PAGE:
One of the most notable additions to 2019 Spring Training games has been the installation of a pitch clock, which is being ushered in and eventually enforced over parts of three phases.
The 20-second pitch timer is meant to speed up games — a longtime goal of MLB commissioner Rob Manfred — but it has not been positively received by most players. Los Angeles Dodgers left-handers Clayton Kershaw and Rich Hill are among those that oppose a pitch clock.
Dodgers manager Dave Roberts believes players will eventually adjust to the drastic change. But it turns out such may not be necessary until later down the road.
According to ESPN.com’s Jeff Passan, MLB is preparing to scrap the regular-season implementation of a pitch clock for another three years as part of a proposal to the MLBPA that will allow the league to make other rule changes:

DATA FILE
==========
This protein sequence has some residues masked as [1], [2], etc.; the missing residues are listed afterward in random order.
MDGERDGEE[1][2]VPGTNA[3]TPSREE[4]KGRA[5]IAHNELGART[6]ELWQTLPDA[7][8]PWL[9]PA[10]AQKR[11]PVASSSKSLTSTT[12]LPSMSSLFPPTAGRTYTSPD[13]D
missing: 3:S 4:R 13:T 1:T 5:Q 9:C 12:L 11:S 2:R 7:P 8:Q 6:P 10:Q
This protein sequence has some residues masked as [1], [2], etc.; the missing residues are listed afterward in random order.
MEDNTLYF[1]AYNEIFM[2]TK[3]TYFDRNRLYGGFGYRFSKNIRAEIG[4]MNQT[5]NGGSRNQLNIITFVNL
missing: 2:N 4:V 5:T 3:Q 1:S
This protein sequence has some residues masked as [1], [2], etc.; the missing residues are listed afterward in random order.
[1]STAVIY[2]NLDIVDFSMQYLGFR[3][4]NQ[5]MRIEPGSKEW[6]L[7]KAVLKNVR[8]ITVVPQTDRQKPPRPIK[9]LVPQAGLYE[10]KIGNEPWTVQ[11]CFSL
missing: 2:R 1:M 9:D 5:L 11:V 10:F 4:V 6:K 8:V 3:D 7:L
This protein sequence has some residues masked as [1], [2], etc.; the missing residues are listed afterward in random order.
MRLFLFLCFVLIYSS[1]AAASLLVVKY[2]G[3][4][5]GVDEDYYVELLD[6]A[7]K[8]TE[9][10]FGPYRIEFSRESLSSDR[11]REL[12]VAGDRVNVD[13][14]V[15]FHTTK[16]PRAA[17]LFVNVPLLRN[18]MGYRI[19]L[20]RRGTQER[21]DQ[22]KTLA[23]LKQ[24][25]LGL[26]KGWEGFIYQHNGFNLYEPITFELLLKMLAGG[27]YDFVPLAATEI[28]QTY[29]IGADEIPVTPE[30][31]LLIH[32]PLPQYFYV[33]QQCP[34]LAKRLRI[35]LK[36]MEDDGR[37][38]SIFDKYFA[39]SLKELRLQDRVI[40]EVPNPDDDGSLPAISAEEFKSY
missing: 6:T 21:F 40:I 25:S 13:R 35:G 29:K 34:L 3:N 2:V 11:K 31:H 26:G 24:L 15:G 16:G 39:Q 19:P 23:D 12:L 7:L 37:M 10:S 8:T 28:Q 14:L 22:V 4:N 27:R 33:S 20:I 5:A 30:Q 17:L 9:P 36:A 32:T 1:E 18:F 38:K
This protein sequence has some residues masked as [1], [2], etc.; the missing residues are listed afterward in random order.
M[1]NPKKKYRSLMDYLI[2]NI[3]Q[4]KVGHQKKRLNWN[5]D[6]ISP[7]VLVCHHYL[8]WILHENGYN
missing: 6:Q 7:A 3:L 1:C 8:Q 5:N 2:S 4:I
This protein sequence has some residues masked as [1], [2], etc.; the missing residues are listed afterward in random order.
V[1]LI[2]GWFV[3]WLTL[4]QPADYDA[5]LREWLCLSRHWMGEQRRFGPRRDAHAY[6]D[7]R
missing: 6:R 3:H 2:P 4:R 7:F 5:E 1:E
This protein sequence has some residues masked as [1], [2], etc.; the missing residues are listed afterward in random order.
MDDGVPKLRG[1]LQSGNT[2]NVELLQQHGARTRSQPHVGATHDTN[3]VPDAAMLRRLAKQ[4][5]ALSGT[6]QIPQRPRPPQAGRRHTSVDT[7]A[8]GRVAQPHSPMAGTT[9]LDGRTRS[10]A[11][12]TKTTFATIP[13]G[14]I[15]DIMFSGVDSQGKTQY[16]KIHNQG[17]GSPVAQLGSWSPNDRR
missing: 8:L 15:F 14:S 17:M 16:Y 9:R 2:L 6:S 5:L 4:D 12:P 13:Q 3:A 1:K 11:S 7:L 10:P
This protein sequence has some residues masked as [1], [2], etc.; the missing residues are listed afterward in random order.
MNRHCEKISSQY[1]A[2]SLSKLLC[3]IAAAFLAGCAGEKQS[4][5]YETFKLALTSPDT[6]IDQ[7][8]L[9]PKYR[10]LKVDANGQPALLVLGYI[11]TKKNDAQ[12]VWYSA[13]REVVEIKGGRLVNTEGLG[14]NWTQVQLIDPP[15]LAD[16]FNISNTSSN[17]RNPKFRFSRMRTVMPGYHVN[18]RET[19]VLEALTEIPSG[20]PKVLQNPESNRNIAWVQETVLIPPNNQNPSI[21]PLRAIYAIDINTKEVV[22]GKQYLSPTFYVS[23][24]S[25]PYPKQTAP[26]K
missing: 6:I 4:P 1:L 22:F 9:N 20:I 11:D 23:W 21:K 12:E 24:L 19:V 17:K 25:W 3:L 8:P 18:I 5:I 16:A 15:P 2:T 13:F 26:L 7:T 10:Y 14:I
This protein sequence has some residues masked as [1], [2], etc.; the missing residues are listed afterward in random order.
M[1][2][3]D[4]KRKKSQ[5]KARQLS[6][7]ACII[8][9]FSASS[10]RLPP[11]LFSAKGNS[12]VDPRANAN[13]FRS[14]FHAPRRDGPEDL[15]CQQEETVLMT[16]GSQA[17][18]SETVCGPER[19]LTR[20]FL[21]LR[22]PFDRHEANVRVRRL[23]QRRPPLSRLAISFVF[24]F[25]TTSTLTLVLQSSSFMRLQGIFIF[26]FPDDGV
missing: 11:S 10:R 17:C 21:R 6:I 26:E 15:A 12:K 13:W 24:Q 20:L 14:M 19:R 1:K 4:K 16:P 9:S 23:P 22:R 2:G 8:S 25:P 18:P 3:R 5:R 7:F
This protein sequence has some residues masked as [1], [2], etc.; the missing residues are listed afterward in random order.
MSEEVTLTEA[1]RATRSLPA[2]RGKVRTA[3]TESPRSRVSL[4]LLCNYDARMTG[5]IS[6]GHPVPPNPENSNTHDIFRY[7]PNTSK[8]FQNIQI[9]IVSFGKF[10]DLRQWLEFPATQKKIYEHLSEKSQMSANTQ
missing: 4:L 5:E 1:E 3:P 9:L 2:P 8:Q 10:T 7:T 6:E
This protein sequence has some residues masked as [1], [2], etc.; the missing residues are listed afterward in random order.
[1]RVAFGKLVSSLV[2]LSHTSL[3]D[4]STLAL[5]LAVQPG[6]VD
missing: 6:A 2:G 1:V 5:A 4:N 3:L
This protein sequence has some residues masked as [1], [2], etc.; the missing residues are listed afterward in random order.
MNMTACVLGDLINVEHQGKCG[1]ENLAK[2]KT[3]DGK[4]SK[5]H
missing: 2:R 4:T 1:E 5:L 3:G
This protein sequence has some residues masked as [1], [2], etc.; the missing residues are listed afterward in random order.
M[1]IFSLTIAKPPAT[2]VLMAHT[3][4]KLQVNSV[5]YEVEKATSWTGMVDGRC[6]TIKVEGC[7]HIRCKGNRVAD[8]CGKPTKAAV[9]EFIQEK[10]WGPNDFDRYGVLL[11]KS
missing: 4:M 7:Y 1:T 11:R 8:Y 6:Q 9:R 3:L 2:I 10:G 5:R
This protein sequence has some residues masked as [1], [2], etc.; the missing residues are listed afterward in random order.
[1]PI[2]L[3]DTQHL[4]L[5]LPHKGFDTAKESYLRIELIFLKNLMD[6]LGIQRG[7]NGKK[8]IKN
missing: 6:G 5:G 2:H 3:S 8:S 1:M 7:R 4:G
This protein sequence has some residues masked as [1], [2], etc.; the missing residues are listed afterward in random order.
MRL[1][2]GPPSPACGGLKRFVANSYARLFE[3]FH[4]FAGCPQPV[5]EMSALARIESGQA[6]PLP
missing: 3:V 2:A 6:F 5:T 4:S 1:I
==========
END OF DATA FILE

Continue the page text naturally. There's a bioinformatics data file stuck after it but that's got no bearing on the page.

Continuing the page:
Major League Baseball is prepared to scuttle the implementation of a pitch clock until at least 2022 as part of a wide-ranging proposal to the MLB Players Association that would include the ability to implement a three-batter-minimum rule for pitchers and roster-size changes in 2020, sources familiar with the plan told ESPN.
MLB is also proposing limitations on position-player usage as pitchers, getting rid of the waiver trading period, further cutting mound visits and potentially shortening inning breaks, sources said.
A compromise between both parties makes sense, given the extreme unpopularity that has accompanied the concept of a pitch clock in recent weeks.
Assuming the MLBPA agrees, Manfred will still have an opportunity to shorten game times by limiting mound visits and reducing the length of inning breaks.